BREAKING NEWS from the Planning and Conservation League

Coalition of Leading Conservation, Environmental Justice, and Labor Groups Launch CEQA Works to Protect the California Environmental Quality Act.

A coalition of groups today announced the launch of  CEQA Works. The new coalition is an effort to shield California’s landmark environmental law from “reforms” that would limit public input into land use planning, threaten public health, and weaken environmental protections.  Participating organizations are committed to educating the state’s residents and legislators about the significant benefits the California Environmental Quality Act has brought to the state since it was signed into law by Governor Ronald Reagan 43 years ago.

CEQA Works already includes many of the state’s most prominent advocacy organizations, including conservation groups, labor organizations, environmental health and justice groups and public interest groups. It also includes dozens of smaller community-based groups from throughout the state.  Visit our website to learn more about who we are.

While CEQA remains under attack in many corners of the state, a recent poll conducted by Fairbank, Maslin, Maullin, Metz and Associates (FM3) on behalf of CEQA Works showed that 64% of California voters oppose weakening CEQA. The CEQA Works coalition is committed to ensuring all Californians will continue to have a meaningful voice in the decisions that will impact the quality of their air, water and communities.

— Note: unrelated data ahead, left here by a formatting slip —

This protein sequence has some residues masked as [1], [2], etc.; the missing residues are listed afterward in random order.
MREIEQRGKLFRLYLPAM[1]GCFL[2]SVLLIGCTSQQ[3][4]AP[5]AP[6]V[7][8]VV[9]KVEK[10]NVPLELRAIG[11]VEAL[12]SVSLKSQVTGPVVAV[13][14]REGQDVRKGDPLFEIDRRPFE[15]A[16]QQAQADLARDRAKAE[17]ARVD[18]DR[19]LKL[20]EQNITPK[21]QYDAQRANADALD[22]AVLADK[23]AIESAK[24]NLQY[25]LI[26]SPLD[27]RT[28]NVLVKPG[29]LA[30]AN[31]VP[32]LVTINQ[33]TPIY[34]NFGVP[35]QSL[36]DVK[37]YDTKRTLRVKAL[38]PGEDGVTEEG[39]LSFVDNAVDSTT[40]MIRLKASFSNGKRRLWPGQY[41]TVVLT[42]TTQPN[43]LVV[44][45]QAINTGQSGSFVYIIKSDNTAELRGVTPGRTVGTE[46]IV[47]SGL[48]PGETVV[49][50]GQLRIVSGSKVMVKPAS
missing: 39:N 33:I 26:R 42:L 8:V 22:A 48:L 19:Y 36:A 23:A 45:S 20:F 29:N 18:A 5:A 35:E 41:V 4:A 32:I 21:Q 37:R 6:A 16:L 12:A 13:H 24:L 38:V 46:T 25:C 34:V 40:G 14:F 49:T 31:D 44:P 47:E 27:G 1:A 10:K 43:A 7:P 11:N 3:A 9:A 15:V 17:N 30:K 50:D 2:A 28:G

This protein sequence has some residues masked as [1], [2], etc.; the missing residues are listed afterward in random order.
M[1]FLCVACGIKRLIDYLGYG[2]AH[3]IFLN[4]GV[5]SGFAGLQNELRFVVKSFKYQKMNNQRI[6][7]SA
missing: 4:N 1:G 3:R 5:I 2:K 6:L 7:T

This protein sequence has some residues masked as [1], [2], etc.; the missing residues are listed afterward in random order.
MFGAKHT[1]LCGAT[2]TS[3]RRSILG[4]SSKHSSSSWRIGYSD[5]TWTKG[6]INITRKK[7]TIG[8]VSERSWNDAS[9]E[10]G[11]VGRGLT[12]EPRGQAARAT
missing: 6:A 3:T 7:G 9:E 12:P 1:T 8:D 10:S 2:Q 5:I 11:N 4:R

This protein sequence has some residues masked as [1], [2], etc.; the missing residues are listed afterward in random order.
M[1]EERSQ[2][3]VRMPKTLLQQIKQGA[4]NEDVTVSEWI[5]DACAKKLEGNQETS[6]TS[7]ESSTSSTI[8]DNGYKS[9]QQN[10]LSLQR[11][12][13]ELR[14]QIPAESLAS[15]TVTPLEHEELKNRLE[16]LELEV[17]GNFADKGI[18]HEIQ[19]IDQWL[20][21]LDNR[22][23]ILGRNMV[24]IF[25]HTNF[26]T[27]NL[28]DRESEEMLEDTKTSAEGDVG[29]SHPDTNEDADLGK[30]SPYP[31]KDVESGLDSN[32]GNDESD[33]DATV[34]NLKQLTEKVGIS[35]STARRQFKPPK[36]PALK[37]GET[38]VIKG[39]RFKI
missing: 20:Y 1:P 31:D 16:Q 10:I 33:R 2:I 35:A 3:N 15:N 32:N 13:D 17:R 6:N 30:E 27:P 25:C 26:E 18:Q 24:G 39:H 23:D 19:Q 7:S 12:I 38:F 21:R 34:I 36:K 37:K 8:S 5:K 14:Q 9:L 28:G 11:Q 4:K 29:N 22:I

Excerpted from

California state Senator Michael Rubio, a moderate Democrat, is leading the charge to overhaul CEQA. “That’s the argument we’re putting forward,” says Rubio.

“You can point to one or two examples here or there but the reality is [CEQA} ait’s not slowing up a tremendous amount of development,” says Bruce Reznik with the Planning and Conservation League.

He says study after study shows few projects end up in court because of CEQA. “The statistics are the statistics,” says Reznik. “.3 percent of projects face litigation the majority of those ultimately get built, but usually they get built with more environmental and community protections.”

Environmentalists like Reznik argue that CEQA needs to be strengthened, not reformed.

They say Rubio’s effort last legislative session to overhaul CEQA would have emasculated it. “[It] would have rendered CEQA to us the most important foundational environmental law and community protection law in the state of California, really a moot point, a meaningless law.”

The most contentious part of that bill would have blocked CEQA lawsuits if a project’s environmental review met a city’s general plan or state environmental standards.

“General plans are by their very definition general,” says Democratic Senator Noreen Evans, a long-time CEQA supporter. “CEQA is designed to get into the weeds of any development and identify any potential negative impacts so that the local government can then require those be mitigated. This approach that would be standards-based would throw that out.”

Rubio’s attempt at changing the law last session was unsuccessful. The governor has called for modernizing the law as well as Senate President pro Tem Darrell Steinberg.

Several bills that would change CEQA have already been introduced. But it will be a long battle before any legislation takes a final form.